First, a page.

Monday, November 14, 2005

Bidder Beware: Succeeding at Wine Auctions.

Auctions offer excellent opportunities for the wine enthusiast to acquire rare wines and special buys. Wine auctions can be very entertaining and rewarding, but they provide challenges for even skilled bidders. In their zeal to win their prized wines, many bidders will not only sacrifice pride but also a great deal of money in order to accomplish their objective. Here are some of the basics regarding auction etiquette and rules to help you on your way to becoming an adept bidder.

Take advantage of all auction previews. This is your time to inspect the condition of the wine lots to be auctioned and also to ask the wine auctioneer any questions you might have. The auction catalog is a great resource for the posted auction house rules, specific information about each of the auction items, and the item’s anticipated bid value.

In the auction house the final word and authority for each transaction is the auctioneer. Do not make these common mistakes!
• Never interrupt the auctioneer or his clerk during the auction.
• Don’t involve yourself in collusion (violation of the Sherman Act) or conspiring to fix bid prices.
• Don’t waive to other bidders because hand signals are often interpreted as a bid by the auctioneer.
• Although tempting at times, vengefully running the bid up on a competing bidder will only make you an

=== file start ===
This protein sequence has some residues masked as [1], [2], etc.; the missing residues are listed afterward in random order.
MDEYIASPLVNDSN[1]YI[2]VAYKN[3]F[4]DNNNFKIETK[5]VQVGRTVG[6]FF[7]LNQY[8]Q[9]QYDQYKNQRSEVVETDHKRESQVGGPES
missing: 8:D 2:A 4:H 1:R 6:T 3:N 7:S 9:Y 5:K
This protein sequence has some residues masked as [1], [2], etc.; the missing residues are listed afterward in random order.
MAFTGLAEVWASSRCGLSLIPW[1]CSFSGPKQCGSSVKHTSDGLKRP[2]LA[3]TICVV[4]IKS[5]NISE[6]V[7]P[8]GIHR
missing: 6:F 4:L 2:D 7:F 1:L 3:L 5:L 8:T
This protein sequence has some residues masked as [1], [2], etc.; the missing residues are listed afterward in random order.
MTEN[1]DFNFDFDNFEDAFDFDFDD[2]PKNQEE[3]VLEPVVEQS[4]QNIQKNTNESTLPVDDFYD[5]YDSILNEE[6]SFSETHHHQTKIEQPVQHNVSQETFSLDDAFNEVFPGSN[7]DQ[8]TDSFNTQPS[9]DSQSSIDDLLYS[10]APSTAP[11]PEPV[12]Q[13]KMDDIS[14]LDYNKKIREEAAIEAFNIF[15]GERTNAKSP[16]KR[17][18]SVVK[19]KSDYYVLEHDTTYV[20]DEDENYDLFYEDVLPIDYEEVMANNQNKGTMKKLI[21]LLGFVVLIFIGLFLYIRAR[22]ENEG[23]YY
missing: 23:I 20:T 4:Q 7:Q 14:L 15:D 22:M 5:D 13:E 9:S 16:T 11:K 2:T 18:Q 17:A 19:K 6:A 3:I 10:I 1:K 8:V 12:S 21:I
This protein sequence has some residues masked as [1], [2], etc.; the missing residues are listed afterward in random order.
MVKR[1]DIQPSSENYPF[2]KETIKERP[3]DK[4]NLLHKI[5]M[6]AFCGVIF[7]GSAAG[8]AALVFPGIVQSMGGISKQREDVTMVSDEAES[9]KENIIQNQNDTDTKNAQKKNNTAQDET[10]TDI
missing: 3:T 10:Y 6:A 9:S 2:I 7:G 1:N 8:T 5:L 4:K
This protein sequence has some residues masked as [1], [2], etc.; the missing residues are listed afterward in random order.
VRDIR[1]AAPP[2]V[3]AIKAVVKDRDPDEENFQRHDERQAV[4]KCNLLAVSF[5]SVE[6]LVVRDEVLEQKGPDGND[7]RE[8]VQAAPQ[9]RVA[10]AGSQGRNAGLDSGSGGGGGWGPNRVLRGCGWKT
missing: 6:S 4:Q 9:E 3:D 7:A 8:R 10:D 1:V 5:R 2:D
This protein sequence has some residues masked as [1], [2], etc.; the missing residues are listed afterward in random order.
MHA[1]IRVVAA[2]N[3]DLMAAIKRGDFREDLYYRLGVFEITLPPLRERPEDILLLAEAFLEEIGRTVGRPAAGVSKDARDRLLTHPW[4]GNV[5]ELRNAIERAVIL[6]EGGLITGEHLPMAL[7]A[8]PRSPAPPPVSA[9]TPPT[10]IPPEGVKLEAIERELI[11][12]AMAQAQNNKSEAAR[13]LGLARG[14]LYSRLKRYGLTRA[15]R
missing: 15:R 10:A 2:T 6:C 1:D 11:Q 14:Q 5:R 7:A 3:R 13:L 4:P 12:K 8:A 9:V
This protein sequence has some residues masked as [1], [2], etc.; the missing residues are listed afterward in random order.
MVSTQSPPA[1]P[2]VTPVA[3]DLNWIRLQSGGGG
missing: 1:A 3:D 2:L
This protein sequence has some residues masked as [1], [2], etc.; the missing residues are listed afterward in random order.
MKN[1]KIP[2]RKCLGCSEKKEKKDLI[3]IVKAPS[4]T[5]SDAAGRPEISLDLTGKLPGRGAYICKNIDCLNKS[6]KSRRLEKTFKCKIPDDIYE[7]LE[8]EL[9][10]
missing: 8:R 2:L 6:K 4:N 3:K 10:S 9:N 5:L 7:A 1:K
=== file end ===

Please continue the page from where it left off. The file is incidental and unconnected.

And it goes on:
unwilling target of other wrathful bidders.
These actions can result in public rebuke, or, worse, your expulsion from the auction. It is the auctioneer’s duty to act impartially to keep the pace of the auction fast and smooth.

How should I bid you might ask? The most common method is for the bidder to hold his paddle or card up. Perhaps you’ve noticed some bidders gesturing with their hands, winking, yelling, etc. Depending upon the venue, most these methods are usually acceptable. Determine your bidding method based on the auctioneer, his speed, style, the venue, the number of auction items, and the size of the bidding crowd, all of which vary with each auction.

If the auctioneer does not catch your bid, don’t worry; his Ring Man surely will, and then will report your bid with a very loud “Yep”. Rest assured, if you are a good bidder the auctioneer will notice you and even assist you in any way he can to keep you returning.

Tom DiNardo is a licensed auctioneer, certified appraiser, writer, and avid wine collector. You may reach Tom through his web site . © 2005 Tom DiNardo – All Rights Reserved.